• Self-attested Voter ID/Latest utility bill/driver’s license/Aadhar card.
If you are a foreign national, you will need to get the scanned copies notarized from the Indian embassy.
Before registering the name of your company, you will need to confirm from mca.gov.in that the name has not been taken and neither is there any registered trademark to the same name. This can be checked at ipindia.nic.in
5. Submit the paperwork
Once the INC-29 is ready, it needs to be submitted/filed along with the fee, stamp duty and authorized capital fee. These are dependent on your location.
6. Get certified
Moving ahead, you will need to get the Incorporation Certificate from the government which is a big step ahead.
7. Registrations required
When you are registering your business, you will also need to get your bank account registration, TAN number, registration of various acts and all fermented and suggested ways. You will need to register your PAN as well as TAN numbers.
There are a bunch of other registrations that need to be done, depending on the type of company you have formed for your business – sole proprietorship, partnership, limited liability partnership, private limited company, or public limited company.
8. Decide your pricing
Once all the above steps are done and the main paperwork is behind you, you decide the pricing of your products or services.
9. Attract funding
If you require funding or angel investors, this is a good time to go ahead and approach them with a solid business plan. No idea how to write a business plan?
This business plan course teaches you how to write a business plan by going through each section of a business plan one by one, explaining what to write in each section of the business plan. When you finish this course you will be able to write a fantastic business plan that gets the attention of investors.
However, do remember that if they are going to pump in their money into your project, they will automatically have an opinion, which might not go well with you. If they are the money-people, then it is advised that you stay in their good books.
10. Hiring talent
If you are planning to manufacture, getting raw materials, staff and renting, and buying property needs to be completed. Once your staff has been hired, they need to be trained accordingly. Calculate the manpower strength you will need.
11. Get a website
There are many ways to promote your business online without a website, but if your business is online, then you need to create an online store and you need a website. This not only makes your business looks formal and serious but is the best way to advertise it.
For this, you will need a domain and hosting service and once you’ve got them, you can either create a website yourself or you can outsource is to a freelance designer.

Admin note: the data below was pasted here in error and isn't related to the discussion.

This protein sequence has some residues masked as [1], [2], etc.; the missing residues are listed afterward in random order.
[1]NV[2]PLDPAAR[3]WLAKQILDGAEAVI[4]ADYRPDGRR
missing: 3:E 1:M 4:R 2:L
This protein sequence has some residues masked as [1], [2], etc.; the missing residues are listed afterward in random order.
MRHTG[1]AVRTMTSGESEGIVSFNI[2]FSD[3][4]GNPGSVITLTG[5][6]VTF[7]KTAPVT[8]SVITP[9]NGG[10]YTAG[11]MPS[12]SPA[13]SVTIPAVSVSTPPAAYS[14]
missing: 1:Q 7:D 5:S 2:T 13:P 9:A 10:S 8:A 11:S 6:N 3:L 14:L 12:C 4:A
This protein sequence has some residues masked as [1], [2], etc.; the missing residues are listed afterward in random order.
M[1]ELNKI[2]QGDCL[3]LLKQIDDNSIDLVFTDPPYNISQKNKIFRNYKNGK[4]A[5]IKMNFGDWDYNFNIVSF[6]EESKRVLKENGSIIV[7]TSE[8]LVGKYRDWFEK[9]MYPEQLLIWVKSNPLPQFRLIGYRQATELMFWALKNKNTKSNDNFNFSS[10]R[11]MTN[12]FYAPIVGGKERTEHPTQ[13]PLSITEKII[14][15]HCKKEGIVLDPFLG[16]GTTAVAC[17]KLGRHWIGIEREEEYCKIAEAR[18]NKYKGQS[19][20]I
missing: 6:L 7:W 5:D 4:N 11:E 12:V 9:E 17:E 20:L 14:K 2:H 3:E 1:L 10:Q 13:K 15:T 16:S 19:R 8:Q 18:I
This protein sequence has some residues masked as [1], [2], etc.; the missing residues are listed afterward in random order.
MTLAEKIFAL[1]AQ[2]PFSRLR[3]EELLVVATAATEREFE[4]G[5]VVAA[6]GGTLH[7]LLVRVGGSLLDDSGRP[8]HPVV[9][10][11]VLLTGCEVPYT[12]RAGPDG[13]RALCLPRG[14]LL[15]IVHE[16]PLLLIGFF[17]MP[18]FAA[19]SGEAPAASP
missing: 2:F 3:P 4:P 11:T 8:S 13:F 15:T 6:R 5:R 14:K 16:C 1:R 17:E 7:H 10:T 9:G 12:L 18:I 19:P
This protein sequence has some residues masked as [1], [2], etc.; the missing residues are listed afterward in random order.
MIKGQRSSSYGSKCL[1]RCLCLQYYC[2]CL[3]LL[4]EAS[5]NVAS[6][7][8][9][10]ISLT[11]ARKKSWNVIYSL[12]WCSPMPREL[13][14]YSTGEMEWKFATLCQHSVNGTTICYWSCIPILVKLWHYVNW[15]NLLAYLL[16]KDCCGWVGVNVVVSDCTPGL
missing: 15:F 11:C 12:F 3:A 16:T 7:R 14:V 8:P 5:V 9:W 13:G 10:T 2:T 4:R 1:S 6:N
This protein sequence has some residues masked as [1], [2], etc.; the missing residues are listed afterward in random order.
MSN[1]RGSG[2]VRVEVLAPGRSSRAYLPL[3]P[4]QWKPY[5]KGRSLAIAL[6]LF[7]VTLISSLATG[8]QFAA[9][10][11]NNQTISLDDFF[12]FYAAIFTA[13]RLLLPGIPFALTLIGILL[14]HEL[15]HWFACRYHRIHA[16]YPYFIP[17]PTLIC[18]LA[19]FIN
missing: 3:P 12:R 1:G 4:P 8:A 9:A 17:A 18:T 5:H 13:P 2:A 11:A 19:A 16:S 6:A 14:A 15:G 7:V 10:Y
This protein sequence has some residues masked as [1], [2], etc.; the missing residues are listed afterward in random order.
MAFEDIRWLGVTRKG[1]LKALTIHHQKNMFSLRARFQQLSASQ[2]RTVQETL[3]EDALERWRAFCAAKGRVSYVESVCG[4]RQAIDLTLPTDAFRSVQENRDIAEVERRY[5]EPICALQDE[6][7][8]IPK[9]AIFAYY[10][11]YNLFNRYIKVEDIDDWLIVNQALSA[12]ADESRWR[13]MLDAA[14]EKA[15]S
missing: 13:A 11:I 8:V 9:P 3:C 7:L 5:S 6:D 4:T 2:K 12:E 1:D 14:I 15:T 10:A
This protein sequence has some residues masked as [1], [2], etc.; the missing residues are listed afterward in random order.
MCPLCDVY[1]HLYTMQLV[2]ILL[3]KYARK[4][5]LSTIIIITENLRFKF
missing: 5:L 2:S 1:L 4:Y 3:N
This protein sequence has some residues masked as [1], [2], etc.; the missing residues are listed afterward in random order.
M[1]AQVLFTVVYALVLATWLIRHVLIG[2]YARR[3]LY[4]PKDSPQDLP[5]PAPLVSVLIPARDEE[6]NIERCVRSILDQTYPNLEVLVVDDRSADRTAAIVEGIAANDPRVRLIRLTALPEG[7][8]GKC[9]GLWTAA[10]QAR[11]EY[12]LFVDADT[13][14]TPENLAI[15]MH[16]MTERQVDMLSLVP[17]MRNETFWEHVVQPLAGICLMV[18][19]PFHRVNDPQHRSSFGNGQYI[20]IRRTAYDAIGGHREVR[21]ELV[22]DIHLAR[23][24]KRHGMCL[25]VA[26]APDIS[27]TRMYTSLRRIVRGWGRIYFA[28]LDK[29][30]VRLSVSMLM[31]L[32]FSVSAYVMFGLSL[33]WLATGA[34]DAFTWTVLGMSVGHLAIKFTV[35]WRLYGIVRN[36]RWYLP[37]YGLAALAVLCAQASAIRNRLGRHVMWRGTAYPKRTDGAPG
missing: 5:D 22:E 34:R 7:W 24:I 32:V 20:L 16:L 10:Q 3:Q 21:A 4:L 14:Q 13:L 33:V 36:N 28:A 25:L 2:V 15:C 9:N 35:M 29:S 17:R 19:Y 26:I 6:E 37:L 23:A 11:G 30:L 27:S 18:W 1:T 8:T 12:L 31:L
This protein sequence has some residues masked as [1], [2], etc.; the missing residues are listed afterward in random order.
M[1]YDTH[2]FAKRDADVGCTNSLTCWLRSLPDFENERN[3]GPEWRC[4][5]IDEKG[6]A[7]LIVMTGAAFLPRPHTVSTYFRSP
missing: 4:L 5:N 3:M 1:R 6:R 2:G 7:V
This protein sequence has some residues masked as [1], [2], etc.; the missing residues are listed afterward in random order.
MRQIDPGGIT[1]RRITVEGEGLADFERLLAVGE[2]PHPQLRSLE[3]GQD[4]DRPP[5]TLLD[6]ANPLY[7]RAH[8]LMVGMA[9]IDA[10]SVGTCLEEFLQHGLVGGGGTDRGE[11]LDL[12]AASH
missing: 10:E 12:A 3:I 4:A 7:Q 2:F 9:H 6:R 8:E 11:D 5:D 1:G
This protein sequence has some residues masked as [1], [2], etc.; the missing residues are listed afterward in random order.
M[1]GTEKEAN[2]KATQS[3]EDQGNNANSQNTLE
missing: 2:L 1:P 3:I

12. Focus on marketing
Advertising is important. If you are a manufacturer, you will need to personally meet your prospective clients and get orders in the beginning. If you are a seller or a re-seller then you need to advertise your brand as well as your product.
While word of mouth is still the best way to spread news, along with traditional advertising, you now also have access to the vast world of digital marketing. Create a website and get it optimized for search engines using SEO. Start a blog and post regular updates to it.
Join buyer and seller groups on Facebook, start your own Facebook group, pin your products with links back to your website on Pinterest, send out updates about new products on Twitter and Linkedin, and promote your business on your own Facebook business page.
Hire a social media agency to do this if you don’t have the time to do it yourself. Or join this FREE ‘Mass Traffic & Conversions’ Masterclass if you want to learn the skills to promote your business online.
If you want to learn more, this Entrepreneurs’ Marketing Guide will show you how to market your business yourself, in as little as 30 minutes of work a day.
13. Cost cutting
Make sure you keep a track of expenditures, big as well as small, right from day one. Not only does this ensure no money is getting wasted it also tells you where you can cut some costs.
There will come times in your business, whether in the beginning or once it is on its way to growth when you’ll need to cut costs. Keeping track of expenditures ensures that too much is not spent right from the very beginning.
14. Track your finances
Having said that, keep a financial buffer. A working spouse is always great if you are dropping your 9-to-5 job and starting a business. If not, it will be difficult.
In families where both the partners are working, while the income is more, so are expenditures. A financial buffer is important before you start your business.
Calculate how long it will take for you to start bringing home a decent amount of money to the table. Until then, your family and you will be surviving on the buffer amount.
You are ready to start your business. All the best!